Skip to main content

Fran and Bob

·326 words·2 mins

Music makes people happier, and it doesn’t harm them. Most things that make you feel better are harmful.
Fran Lebowitz1

I am not sure if Fran Lebowitz is a fan of Bob Marley, or even reggae. In the context of the above quote she said that she instantly becomes happier whenever she hears Motown music. But when I heard her say this, I was immediately reminded of the opening lyrics of Trenchtown Rock by Bob Marley & the Wailers,

One good thing about music
When it hits you (You feel no pain)
Whoa, whoa I say one good thing about music
When it hits you (You feel no pain)
Hit me with music, hit me with music, now
Bob Marley & The Wailers

African Herbsman.
African Herbsman, Bob Marley & The Wailers, originally released in 1973 by Trojan Records

Trenchtown Rock was originally released as a single in 1971 in Jamaica on Marleys own Tuff Gong label. The song was later one of four additional tracks that were repackaged together with the complete Soul Revolution II album as African Herbsman. Trojan Records released this in 1973, after Catch a Fire, also released in 1973 by Island, became a huge success and introduced Bob Marley and the Wailers to a wider international audience.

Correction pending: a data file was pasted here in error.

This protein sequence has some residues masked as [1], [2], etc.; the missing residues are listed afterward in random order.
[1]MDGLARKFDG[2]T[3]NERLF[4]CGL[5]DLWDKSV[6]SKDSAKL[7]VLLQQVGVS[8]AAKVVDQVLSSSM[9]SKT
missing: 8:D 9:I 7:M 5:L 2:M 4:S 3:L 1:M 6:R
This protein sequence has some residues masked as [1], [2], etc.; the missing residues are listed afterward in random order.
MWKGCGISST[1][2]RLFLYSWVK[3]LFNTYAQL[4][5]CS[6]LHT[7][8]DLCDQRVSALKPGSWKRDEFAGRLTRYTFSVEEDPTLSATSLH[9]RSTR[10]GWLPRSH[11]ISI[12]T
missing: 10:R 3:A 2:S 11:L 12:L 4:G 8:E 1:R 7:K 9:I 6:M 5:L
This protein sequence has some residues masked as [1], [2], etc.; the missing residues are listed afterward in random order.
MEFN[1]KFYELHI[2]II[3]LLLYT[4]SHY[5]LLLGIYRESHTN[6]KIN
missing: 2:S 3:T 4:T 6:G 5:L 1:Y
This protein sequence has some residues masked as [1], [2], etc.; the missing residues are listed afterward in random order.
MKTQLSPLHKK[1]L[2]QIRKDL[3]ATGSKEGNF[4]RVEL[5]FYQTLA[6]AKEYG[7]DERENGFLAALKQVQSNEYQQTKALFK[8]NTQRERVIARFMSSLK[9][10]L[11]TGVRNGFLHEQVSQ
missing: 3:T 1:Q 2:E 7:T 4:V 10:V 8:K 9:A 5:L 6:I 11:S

You can probably guess already that the Wailers discography is complex. For what it’s worth, when I asked ChatGPT about the origin of Trenchtown Rock, it claimed that the song was included in the 1971 album Soul Rebel. Which is actually from 1970, and did not include the song.

So, if you want to dig deeper into the Wailers discography and go beyond the Island years, then I recommend to check out this excellent post, which structures the discography in different periods and provides recommendations how best to cover the essentials and most important tracks from different periods.

  1. in episode 2 Cultural Affairs of the Martin Scorsese produced mini series Pretend It’s a City↩︎